What would we do without bees and other pollinators? About 150 crops grown in the U.S. depend on pollinators, including apples, almonds, blueberries, citrus, melons, pears, plums, pumpkins and squash. Pollinators are also vital to plants used to feed livestock, as well as fiber-producing plants, such as cotton.
Pollination occurs when pollen is transferred from one flower to another flower of the same species. It can then fertilize it and begin the process of fruit and seed production. Most plants (not all) depend on pollinators such as bees to complete this cycle.
In addition to the honeybee, there are about 4,000 species of native or wild bees in the U.S., including bumblebees, carpenter bees, sweat bees, leaf cutter bees and mason bees. The populations of many of these bees are in serious decline.
According to the Pollinator Partnership, the U.S. has lost over 50 percent of managed honeybee colonies in the past 10 years. This decline has been named colony collapse disorder (CCD), which is defined as a series of symptoms, whose causes are still not fully understood. Scientists believe contributing factors include parasites, diseases and exposure to pesticides.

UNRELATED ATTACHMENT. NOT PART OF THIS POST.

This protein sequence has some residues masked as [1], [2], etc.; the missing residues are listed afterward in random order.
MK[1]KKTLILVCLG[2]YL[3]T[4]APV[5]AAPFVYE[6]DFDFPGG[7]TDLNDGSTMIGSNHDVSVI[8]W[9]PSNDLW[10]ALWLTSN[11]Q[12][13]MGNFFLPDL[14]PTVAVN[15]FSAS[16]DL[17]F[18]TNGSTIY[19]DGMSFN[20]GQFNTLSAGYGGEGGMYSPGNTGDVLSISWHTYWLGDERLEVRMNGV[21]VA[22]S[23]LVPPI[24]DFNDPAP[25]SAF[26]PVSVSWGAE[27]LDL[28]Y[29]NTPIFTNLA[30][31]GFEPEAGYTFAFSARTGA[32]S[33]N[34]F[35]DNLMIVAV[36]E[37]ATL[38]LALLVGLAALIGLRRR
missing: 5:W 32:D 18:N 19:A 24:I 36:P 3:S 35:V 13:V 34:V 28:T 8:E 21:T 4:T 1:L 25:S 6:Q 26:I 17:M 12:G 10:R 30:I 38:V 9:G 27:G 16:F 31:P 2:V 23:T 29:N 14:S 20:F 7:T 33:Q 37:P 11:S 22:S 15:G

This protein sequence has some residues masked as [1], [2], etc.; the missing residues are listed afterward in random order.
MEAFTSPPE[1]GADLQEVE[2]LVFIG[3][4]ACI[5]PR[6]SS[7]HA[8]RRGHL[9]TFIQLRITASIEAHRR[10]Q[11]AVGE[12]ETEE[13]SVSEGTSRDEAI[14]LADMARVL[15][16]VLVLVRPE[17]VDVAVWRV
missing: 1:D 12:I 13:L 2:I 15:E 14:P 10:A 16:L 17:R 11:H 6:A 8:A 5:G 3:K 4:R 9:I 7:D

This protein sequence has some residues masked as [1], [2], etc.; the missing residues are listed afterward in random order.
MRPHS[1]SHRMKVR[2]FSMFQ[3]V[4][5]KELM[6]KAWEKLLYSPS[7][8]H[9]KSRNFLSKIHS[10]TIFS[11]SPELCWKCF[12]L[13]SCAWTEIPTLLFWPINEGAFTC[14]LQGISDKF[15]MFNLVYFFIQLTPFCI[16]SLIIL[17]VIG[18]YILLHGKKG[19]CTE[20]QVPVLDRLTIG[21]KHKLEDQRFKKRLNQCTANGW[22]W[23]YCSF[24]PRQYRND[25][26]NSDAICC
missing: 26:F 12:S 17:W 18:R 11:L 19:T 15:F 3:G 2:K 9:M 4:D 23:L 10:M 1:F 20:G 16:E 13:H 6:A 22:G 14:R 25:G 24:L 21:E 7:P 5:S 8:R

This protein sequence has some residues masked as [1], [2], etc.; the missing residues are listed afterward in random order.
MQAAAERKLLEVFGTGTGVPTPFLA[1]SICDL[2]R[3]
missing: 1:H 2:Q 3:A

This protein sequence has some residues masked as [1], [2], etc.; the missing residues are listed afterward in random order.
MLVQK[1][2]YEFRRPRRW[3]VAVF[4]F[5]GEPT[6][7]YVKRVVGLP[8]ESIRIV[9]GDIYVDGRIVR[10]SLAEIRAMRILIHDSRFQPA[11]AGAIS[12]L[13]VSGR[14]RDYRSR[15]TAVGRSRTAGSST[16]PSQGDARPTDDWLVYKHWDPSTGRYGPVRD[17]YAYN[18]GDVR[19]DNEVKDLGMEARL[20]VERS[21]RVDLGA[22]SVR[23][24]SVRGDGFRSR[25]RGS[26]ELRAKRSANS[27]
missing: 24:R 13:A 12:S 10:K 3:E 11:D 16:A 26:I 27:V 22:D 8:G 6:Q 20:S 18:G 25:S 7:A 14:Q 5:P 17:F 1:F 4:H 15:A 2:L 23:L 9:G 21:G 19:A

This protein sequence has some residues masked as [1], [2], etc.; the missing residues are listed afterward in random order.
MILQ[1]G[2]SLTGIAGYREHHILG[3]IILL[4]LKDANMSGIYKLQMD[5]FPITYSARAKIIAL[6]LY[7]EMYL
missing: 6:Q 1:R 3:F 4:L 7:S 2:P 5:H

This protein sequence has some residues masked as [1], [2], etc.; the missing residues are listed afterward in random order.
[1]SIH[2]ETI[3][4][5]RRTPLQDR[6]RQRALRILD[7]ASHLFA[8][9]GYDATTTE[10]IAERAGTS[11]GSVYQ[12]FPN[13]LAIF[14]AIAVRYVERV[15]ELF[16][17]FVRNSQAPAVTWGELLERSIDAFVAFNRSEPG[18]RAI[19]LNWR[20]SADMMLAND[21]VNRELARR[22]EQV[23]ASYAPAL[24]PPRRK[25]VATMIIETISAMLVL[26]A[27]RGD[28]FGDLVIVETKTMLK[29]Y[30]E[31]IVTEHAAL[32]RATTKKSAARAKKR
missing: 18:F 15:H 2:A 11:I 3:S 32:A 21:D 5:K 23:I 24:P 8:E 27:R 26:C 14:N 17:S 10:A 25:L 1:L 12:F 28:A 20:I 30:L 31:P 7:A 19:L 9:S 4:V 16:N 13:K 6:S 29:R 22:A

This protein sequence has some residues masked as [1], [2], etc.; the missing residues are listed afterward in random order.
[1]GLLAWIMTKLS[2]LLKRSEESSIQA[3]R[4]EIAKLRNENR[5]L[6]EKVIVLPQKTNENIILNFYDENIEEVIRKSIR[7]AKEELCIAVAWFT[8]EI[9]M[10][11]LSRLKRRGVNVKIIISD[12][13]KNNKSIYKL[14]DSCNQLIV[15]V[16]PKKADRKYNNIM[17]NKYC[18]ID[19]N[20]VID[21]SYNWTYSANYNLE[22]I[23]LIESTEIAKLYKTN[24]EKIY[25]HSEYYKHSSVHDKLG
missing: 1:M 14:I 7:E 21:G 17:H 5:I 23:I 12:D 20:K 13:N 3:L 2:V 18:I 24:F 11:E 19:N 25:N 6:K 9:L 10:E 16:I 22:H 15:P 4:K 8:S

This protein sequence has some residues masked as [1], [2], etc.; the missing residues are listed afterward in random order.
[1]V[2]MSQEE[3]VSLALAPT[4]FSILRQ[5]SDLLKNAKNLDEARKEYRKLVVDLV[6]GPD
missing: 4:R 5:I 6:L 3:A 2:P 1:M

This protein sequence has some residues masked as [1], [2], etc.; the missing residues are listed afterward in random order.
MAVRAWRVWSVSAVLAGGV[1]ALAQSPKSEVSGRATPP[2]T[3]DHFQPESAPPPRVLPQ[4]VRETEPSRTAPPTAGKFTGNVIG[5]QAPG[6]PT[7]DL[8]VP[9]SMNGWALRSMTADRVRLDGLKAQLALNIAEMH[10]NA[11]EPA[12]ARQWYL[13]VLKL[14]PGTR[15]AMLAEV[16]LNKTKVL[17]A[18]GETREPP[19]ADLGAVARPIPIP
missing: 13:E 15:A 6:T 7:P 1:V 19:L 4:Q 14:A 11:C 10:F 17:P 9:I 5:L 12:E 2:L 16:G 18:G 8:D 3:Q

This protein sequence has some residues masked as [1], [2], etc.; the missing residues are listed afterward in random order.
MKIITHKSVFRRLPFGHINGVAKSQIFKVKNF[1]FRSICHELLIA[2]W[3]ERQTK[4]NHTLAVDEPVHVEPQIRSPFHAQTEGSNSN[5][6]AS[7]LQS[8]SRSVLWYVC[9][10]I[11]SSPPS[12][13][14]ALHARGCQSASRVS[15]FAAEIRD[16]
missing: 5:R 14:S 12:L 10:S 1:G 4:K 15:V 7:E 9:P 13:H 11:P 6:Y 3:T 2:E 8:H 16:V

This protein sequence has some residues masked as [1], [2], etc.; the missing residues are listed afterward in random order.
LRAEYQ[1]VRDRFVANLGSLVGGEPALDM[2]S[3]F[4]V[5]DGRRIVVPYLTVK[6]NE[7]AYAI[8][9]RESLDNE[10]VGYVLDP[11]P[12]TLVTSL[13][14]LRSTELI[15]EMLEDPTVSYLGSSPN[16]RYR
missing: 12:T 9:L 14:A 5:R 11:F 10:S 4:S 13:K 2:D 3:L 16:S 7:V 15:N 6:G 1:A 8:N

So, what can we do to encourage bees and pollination? Garden with bees in mind. Bees are attracted to many different types of flowering plants. Some bee favorites are clematis, buttercups, cosmos, dahlias, echinacea, foxgloves, geraniums, hollyhocks, globe thistle, roses, bee balm, fennel, sunflowers, tansy, rosemary, sage, thyme, asters, clover, marigolds, poppies, zinnias, dandelions and fruit tree blossoms. Including a variety of flowers and plants in your garden will encourage to blooming throughout the season. Also by choosing different heights of plants, flower shapes and sizes, along with providing a small, shallow dish of water, you can create a habitat that bees will love.
Be sure to avoid using pesticides, however, if you feel it is absolutely necessary, try to avoid spraying the blossoms or when pollinators are present. Since many pesticides are toxic to bees and have contributed to their decline, try to use other techniques to control insect infestations such as hand picking, trapping, row covers and crop rotation in vegetable gardens. If using Bt, remember that while it is quite effective on caterpillars, it could also affect butterfly larvae.
For more information, be sure to check out the Pollinator Partnership website at www.pollinator.org.There you will see topics on pollinators, projects, posters and books you can order, volunteer opportunities and so much more.